Case No. 1:15-cr-114.

207 F.Supp.3d 808 (2016)

UNITED STATES of America, v. Oscar TORBERT III (1), Jeno Daniel Moore (2), Defendants.

United States District Court, S.D. Ohio, Western Division.

Attorney(s) appearing for the Case

Timothy D. Oakley , United States Attorney's Office, Cincinnati, OH, for United States of America.

Karen Savir , Federal Public Defender, Paul Montague Laufman , Laufman & Napolitano, LLC, Mary Jill Donovan , Cincinnati, OH, for Defendants.


Timothy S. Black, United States District Judge.

This criminal case is before the Court on Defendants' motions to suppress evidence (Docs. 24, 26), the parties' pre-hearing responsive memoranda (Docs. 27, 28, 29), and the parties' post-hearing briefs (Docs. 32, 33, 35, 36).

The Court held an evidentiary hearing over the course of two days on May 6, 2016 and May 20, 2016, and heard testimony from two City of Norwood police officers, Officers Ryan Strunk and Chadwick Webster. (Docs. 30, 31). The motions are now ripe for decision.


On November 4, 2015, Defendants Oscar Torbert III and Jeno Daniel Moore were charged by way of a four-count indictment with various firearm and drug trafficking offenses, including: possession with intent to distribute heroin, in violation of 21 U.S.C. § 841(a)(1) and (b)(1)(C) (Count 1); possession of a firearm in furtherance of a drug trafficking offense, in violation of 18 U.S.C. § 924(c)(1) (Count 2); and possession of a firearm by a prohibited person, in violation of 18 U.S.C. § 922(g)(1) and 924(a)(2) (Counts 3 and 4). The charges arise from evidence obtained by officers of the City of Norwood, Ohio Police Department (the "NPD") during a traffic stop and subsequent vehicular search. (Docs. 24 at 2, 26 at 2). Defendants move for suppression of said evidence, arguing, in large part, that it was obtained without the benefit of a warrant and in violation of their constitutional rights. (Docs. 24, 26).

For purposes of this Order, the Court will rely upon the facts as set forth in the parties' briefs (Docs. 24, 26, 27, 28, 29, 32, 33, 35, 36), as well as the testimony and evidence proffered at the May 6 and May 20, 2016 suppression hearings.1


On May 30, 2015, shortly after 5:00 p.m., Defendant Torbert was driving a motor vehicle in Norwood, Ohio, with Defendant Moore in the front passenger's seat. (Doc. 24 at 1). The vehicle caught the attention of Officer Ryan Strunk of the NPD, who first observed the vehicle while it was stopped at a red light on Northcutt Avenue, facing eastbound, preparing to make a left turn onto Section Avenue.2 (Doc. 27 at 1-2; Doc. 30 at 15). At the time, Officer Strunk was in his police cruiser, in a parking lot directly across the street. (Def. Ex. 6). Officer Strunk noted that he could not see into the interior of the vehicle, which, based upon his observations, he believed to be the result of unlawful tinting on the front windshield and the side windows. (Id.; Doc. 30 at 15).

Accordingly, Officer Strunk began following the vehicle and activated his emergency lights in order to effectuate a traffic stop. (Doc. 30 at 15). However, the vehicle did not stop immediately. (Id.) Instead, the driver of the vehicle made a left turn at the next intersection onto Andina Avenue and began accelerating in speed. (Id. at 15-16). Officer Strunk then activated his sirens and communicated by radio that he was attempting to pull over a vehicle that was refusing to stop. (Def. Ex. 6; Doc. 30 at 46). However, the vehicle ultimately pulled to the curb after approximately one and a half blocks and parked in a residential neighborhood. (Doc. 30 at 17). Officer Strunk pulled up behind the stopped vehicle. (Id.) During the suppression hearing, both officers confirmed that the vehicle was legally parked and could have remained in that location without incurring a parking ticket. (Id. at 47-48; Doc. 31 at 27).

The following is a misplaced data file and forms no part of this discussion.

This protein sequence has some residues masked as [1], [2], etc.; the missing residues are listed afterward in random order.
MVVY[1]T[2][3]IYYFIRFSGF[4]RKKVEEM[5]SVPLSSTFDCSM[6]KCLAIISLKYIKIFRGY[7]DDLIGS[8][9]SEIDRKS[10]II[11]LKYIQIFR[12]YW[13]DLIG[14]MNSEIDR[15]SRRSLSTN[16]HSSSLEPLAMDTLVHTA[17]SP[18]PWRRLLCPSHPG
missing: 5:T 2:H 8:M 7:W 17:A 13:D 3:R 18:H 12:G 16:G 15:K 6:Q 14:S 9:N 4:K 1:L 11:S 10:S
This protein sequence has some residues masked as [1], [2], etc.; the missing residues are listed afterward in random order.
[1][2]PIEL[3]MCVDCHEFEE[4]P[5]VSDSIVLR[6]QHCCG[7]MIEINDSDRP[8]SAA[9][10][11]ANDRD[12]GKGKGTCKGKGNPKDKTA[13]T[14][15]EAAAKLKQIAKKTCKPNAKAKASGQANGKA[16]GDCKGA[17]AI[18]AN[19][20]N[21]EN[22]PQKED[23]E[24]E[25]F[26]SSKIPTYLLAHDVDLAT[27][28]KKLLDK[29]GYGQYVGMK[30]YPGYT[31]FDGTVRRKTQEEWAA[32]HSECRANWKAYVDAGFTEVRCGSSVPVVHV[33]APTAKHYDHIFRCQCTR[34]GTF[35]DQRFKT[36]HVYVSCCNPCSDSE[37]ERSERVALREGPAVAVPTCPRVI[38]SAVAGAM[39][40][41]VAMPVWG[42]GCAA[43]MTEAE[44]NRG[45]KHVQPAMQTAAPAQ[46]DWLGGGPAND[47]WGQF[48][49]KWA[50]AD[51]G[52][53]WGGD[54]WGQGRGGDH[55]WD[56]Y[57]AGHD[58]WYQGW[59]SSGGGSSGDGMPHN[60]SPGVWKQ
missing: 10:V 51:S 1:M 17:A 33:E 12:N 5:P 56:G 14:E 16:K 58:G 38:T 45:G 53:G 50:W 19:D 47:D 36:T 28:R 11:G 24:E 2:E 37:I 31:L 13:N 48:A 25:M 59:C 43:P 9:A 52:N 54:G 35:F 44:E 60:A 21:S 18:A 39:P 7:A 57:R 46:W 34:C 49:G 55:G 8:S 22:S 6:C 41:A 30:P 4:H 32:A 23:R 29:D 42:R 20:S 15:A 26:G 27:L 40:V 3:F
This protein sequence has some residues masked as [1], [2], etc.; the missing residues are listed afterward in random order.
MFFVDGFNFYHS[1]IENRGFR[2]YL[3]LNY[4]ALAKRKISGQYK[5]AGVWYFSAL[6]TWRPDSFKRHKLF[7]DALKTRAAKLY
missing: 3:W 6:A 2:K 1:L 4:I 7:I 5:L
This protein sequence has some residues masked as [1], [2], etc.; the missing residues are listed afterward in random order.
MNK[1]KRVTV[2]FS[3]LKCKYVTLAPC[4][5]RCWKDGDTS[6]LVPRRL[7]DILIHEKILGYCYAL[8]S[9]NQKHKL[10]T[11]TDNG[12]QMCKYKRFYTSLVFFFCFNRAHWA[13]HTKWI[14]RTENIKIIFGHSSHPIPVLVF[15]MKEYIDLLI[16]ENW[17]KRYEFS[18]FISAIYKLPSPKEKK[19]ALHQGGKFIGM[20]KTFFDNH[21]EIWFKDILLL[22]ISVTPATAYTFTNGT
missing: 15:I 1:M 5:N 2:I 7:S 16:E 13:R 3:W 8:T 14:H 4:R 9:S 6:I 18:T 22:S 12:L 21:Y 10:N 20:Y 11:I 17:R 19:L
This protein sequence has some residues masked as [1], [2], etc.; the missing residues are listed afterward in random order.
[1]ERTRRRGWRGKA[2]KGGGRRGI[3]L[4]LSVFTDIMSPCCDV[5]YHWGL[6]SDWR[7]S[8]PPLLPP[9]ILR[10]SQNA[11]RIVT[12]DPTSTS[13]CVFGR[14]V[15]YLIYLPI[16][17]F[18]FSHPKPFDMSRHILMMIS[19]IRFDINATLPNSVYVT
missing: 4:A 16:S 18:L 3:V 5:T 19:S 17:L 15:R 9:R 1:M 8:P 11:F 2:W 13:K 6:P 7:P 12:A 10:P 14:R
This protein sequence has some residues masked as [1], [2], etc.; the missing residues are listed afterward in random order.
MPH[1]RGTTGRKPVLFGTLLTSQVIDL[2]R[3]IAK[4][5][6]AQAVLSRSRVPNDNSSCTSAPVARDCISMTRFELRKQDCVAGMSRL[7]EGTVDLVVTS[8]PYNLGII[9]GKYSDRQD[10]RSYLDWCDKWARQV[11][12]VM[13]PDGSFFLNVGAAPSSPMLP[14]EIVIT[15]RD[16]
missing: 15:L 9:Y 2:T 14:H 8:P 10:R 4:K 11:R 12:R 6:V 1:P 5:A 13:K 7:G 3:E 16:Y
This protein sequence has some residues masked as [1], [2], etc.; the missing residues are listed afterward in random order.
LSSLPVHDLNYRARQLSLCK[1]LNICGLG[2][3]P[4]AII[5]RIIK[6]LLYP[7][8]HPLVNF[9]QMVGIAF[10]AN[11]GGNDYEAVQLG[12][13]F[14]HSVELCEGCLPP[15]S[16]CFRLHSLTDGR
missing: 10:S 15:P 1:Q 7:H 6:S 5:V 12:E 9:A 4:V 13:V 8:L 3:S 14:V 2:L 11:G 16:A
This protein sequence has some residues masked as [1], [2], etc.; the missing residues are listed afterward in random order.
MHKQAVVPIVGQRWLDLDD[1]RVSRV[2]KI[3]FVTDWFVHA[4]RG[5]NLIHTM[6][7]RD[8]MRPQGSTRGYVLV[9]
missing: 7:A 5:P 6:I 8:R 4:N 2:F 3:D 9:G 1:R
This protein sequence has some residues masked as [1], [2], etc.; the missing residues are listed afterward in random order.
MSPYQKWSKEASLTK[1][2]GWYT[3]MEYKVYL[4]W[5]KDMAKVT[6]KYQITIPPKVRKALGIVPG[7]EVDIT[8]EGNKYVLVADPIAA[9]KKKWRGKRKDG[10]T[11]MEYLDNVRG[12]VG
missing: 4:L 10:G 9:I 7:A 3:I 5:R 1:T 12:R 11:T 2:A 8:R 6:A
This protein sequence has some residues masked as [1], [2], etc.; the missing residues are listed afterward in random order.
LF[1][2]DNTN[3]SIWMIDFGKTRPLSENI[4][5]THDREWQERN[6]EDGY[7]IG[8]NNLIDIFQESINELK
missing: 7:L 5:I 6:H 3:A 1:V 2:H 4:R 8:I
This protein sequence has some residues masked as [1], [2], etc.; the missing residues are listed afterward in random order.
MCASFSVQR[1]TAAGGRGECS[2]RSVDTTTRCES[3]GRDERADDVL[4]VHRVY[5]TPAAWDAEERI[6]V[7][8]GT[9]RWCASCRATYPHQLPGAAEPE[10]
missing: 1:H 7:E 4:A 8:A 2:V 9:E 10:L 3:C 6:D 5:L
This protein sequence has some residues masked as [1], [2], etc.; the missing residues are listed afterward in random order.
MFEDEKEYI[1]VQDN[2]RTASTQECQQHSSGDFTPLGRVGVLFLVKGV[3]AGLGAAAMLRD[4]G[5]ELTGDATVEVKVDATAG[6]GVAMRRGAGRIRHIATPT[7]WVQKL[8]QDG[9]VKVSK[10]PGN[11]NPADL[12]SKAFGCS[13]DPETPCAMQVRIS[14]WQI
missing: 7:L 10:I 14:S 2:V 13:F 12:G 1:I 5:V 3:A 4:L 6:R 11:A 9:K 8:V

Officer Strunk exited his police cruiser and began approaching the vehicle from the driver's side. (Def. Ex. 6). Officer Strunk testified that he had not run a check on the vehicle's license plate number prior to approaching. (Doc. 30 at 53). Accordingly, he had no information regarding the registered owner of the vehicle or the vehicle's potential occupants. (Id.) As Officer Strunk was approaching, the driver's side door of the vehicle opened and the driver, Defendant Torbert, leaned out to announce that he could not roll down his car window. (Def. Ex. 6). Officer Strunk instructed the driver to remain inside the car. (Id.) Once near the vehicle, Officer Strunk also observed an individual sitting in the front passenger's seat, later identified as Defendant Moore. (Id.)

Officer Strunk explained to Defendants that he had stopped the vehicle for excessive window tints. (Id.) He then inquired as to why Defendant Torbert had not immediately pulled over. (Id.) Officer Strunk noted that Defendant Torbert became nervous and could not offer a direct answer. (Id.) Officer Strunk then asked Defendants where they were going. (Id.) Defendant Torbert stated that they were on their way to a barbershop and indicated that it was located back on Section Avenue. (Id.) This response prompted Officer Strunk to question Defendant Torbert as to why he had turned off of Section Avenue and was now driving in the wrong direction. (Id.) Defendant Torbert replied that he was just driving around. (Id.)